“He is an inspiring professor presenting rigorously researched themes in an easy-to-grasp and practical format. Although our batch is a relatively small one, and every student has the opportunity to get the most of our professors, what distinguishes Linus from the others is his authentic approach towards every student. He managed to find time during session breaks or lunch to speak personally to everyone as to have an understanding about students’ individual needs. He inspired me to always seek the unknown by being open and empathetic. He taught me that successful innovation is possible by adopting a well structured approach – a critical knowledge for every future global leader.”
“Linus was a fantastic professor and his course was the perfect conclusion of the full-time MBA program. Thanks to Linus attitude, I was always enthusiastic to join his classes. Moreover, the course structure was excellent: great lectures with Linus, interesting guest speakers and independent study sessions to work on the project. In conclusion, I enjoyed to study with Linus because of his personality, his ability to stimulate my curiosity, his excellent lectures and because I had a lot of fun!!”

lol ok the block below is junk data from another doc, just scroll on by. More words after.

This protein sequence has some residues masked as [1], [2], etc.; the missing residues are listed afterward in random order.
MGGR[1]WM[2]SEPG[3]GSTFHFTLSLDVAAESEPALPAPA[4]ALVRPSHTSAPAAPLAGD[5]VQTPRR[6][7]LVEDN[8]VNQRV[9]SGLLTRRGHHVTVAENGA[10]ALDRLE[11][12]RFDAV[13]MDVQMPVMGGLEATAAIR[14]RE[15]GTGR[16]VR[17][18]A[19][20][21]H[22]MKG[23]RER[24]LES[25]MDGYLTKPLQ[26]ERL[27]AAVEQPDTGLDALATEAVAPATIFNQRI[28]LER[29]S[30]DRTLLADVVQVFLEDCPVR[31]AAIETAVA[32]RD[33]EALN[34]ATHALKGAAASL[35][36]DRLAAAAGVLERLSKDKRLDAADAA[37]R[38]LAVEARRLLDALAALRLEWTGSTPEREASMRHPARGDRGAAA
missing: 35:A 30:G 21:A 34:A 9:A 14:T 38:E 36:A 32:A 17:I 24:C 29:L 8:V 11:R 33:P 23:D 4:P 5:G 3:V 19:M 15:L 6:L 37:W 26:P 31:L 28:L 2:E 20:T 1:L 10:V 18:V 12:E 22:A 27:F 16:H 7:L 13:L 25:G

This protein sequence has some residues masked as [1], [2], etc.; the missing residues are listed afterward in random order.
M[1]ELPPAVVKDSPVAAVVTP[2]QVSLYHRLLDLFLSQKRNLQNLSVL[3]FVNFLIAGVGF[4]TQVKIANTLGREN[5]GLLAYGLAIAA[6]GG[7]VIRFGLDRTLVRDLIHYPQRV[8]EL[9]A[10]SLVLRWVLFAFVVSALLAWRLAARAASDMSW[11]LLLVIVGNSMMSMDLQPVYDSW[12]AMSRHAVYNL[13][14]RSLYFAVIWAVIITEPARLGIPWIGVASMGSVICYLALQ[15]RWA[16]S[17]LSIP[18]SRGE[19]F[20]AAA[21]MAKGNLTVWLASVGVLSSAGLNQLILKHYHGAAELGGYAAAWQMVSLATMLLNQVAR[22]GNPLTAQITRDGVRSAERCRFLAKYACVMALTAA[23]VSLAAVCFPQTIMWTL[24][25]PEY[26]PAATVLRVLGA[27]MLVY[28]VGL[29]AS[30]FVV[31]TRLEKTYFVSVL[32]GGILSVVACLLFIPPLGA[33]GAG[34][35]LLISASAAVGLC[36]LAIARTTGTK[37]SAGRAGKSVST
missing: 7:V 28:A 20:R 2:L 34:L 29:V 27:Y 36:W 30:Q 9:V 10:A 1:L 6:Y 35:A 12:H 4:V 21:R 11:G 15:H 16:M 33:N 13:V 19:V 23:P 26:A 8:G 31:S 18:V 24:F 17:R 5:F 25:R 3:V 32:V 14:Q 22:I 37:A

“His classes “organizing for Innovation” and “Business plan for entrepreneurship” beared learnings I implement every day. It is actually because of the lectures he delivered that I chose my current Job.
Linus is really close to his students and is a real free thinker inside and outside the Auditorium, which is refreshing. Attending his classes really means connecting with him as he conveys his personal messages taking the form of high value academic courses. His precious academic advice blended in perfectly with his personal sarcastic sense of humour, which makes his classes vivid still now.”
“I can’t speak for the rest of the class, but I feel he made a great impact on me personally. I found the class particularly relevant, since I was planning on starting a company myself. Since having started a business at the beginning of January, I’ve applied several the lessons and strategies he taught us. He has also been happy to provide feedback along the way, which was really great. On a personal level, he’s a really nice guy and always willing to speak to students about anything.”